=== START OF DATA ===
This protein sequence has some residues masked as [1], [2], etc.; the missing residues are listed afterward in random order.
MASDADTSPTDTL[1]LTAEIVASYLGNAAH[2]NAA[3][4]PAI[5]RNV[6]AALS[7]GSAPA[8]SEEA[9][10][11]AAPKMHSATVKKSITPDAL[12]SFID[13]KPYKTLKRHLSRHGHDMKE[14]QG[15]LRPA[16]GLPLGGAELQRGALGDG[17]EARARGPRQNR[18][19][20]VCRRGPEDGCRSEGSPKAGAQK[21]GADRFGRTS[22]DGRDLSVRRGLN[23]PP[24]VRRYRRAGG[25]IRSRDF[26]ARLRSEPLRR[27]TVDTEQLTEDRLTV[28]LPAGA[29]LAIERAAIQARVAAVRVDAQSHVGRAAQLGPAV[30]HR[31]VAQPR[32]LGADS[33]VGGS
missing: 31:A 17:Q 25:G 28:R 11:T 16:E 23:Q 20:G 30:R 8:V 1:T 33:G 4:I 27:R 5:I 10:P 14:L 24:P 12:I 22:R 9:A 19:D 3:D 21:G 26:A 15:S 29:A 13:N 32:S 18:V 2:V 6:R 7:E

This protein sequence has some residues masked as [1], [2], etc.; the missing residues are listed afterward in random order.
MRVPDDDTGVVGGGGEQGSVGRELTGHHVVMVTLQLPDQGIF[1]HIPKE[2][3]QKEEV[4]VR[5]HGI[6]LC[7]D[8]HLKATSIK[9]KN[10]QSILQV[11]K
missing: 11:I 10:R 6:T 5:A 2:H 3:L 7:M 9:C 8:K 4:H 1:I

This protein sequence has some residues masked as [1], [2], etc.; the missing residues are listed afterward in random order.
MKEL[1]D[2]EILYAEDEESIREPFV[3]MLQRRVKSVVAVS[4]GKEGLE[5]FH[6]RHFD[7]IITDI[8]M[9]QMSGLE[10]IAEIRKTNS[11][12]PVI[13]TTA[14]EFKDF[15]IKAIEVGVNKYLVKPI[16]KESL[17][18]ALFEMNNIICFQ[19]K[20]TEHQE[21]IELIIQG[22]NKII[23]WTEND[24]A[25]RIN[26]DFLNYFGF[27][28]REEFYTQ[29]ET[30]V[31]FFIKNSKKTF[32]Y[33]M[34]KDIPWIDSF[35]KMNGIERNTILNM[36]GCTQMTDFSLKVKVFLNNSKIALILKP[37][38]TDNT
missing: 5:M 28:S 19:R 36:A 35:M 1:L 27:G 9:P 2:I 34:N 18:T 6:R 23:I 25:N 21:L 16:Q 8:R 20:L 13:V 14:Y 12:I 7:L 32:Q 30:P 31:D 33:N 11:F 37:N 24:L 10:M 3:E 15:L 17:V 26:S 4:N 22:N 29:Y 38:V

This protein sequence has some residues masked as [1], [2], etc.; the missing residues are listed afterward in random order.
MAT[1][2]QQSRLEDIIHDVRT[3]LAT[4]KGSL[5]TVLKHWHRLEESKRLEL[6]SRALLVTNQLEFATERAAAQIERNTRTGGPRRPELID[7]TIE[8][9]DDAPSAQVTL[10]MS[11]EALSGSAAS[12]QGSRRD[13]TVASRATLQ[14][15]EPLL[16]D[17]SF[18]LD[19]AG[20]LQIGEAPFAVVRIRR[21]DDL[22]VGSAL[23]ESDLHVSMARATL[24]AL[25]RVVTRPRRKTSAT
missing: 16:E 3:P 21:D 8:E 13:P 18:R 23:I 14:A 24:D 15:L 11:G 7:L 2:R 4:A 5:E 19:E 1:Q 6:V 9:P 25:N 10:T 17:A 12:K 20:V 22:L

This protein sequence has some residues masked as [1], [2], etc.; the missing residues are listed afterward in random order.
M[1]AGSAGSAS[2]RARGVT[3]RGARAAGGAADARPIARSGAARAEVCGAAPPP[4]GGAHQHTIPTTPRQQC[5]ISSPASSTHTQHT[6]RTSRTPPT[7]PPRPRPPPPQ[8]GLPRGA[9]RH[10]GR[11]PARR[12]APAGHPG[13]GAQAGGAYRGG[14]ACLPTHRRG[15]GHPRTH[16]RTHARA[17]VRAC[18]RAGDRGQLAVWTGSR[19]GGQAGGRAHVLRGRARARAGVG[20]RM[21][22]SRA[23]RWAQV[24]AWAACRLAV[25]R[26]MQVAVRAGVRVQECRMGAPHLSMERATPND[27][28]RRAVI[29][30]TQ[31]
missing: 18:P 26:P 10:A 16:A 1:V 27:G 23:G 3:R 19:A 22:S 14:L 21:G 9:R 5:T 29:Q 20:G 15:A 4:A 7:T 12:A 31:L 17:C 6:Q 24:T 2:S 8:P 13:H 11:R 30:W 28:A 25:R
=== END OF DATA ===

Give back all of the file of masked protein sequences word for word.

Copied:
This protein sequence has some residues masked as [1], [2], etc.; the missing residues are listed afterward in random order.
MASDADTSPTDTL[1]LTAEIVASYLGNAAH[2]NAA[3][4]PAI[5]RNV[6]AALS[7]GSAPA[8]SEEA[9][10][11]AAPKMHSATVKKSITPDAL[12]SFID[13]KPYKTLKRHLSRHGHDMKE[14]QG[15]LRPA[16]GLPLGGAELQRGALGDG[17]EARARGPRQNR[18][19][20]VCRRGPEDGCRSEGSPKAGAQK[21]GADRFGRTS[22]DGRDLSVRRGLN[23]PP[24]VRRYRRAGG[25]IRSRDF[26]ARLRSEPLRR[27]TVDTEQLTEDRLTV[28]LPAGA[29]LAIERAAIQARVAAVRVDAQSHVGRAAQLGPAV[30]HR[31]VAQPR[32]LGADS[33]VGGS
missing: 31:A 17:Q 25:G 28:R 11:T 16:E 23:Q 20:G 30:R 8:V 1:T 33:G 4:I 27:R 5:I 10:P 14:L 24:P 12:I 22:R 9:A 19:D 3:D 21:G 26:A 15:S 29:A 13:N 32:S 18:V 2:V 6:R 7:E

This protein sequence has some residues masked as [1], [2], etc.; the missing residues are listed afterward in random order.
MRVPDDDTGVVGGGGEQGSVGRELTGHHVVMVTLQLPDQGIF[1]HIPKE[2][3]QKEEV[4]VR[5]HGI[6]LC[7]D[8]HLKATSIK[9]KN[10]QSILQV[11]K
missing: 11:I 10:R 6:T 5:A 2:H 3:L 7:M 9:C 8:K 4:H 1:I

This protein sequence has some residues masked as [1], [2], etc.; the missing residues are listed afterward in random order.
MKEL[1]D[2]EILYAEDEESIREPFV[3]MLQRRVKSVVAVS[4]GKEGLE[5]FH[6]RHFD[7]IITDI[8]M[9]QMSGLE[10]IAEIRKTNS[11][12]PVI[13]TTA[14]EFKDF[15]IKAIEVGVNKYLVKPI[16]KESL[17][18]ALFEMNNIICFQ[19]K[20]TEHQE[21]IELIIQG[22]NKII[23]WTEND[24]A[25]RIN[26]DFLNYFGF[27][28]REEFYTQ[29]ET[30]V[31]FFIKNSKKTF[32]Y[33]M[34]KDIPWIDSF[35]KMNGIERNTILNM[36]GCTQMTDFSLKVKVFLNNSKIALILKP[37][38]TDNT
missing: 5:M 28:S 19:R 36:A 35:M 1:L 27:G 9:P 2:I 34:N 18:T 6:R 23:I 25:N 21:L 16:Q 8:R 20:L 13:V 14:Y 12:I 7:L 32:Q 30:P 31:D 33:N 11:F 37:N 24:L 10:M 3:E 15:L 17:V 26:S 4:N 22:N 29:Y 38:V

This protein sequence has some residues masked as [1], [2], etc.; the missing residues are listed afterward in random order.
MAT[1][2]QQSRLEDIIHDVRT[3]LAT[4]KGSL[5]TVLKHWHRLEESKRLEL[6]SRALLVTNQLEFATERAAAQIERNTRTGGPRRPELID[7]TIE[8][9]DDAPSAQVTL[10]MS[11]EALSGSAAS[12]QGSRRD[13]TVASRATLQ[14][15]EPLL[16]D[17]SF[18]LD[19]AG[20]LQIGEAPFAVVRIRR[21]DDL[22]VGSAL[23]ESDLHVSMARATL[24]AL[25]RVVTRPRRKTSAT
missing: 16:E 3:P 21:D 8:E 13:P 18:R 23:I 14:A 24:D 15:L 11:G 7:L 2:R 4:A 5:E 19:E 1:Q 6:V 9:P 25:N 10:T 17:A 12:K 20:V 22:L

This protein sequence has some residues masked as [1], [2], etc.; the missing residues are listed afterward in random order.
M[1]AGSAGSAS[2]RARGVT[3]RGARAAGGAADARPIARSGAARAEVCGAAPPP[4]GGAHQHTIPTTPRQQC[5]ISSPASSTHTQHT[6]RTSRTPPT[7]PPRPRPPPPQ[8]GLPRGA[9]RH[10]GR[11]PARR[12]APAGHPG[13]GAQAGGAYRGG[14]ACLPTHRRG[15]GHPRTH[16]RTHARA[17]VRAC[18]RAGDRGQLAVWTGSR[19]GGQAGGRAHVLRGRARARAGVG[20]RM[21][22]SRA[23]RWAQV[24]AWAACRLAV[25]R[26]MQVAVRAGVRVQECRMGAPHLSMERATPND[27][28]RRAVI[29][30]TQ[31]
missing: 18:P 26:P 10:A 16:A 1:V 27:G 23:G 3:R 19:A 22:S 14:L 21:G 9:R 5:T 29:Q 20:G 15:A 4:A 7:T 12:A 31:L 17:C 6:Q 24:T 2:S 8:P 13:H 11:R 30:W 28:A 25:R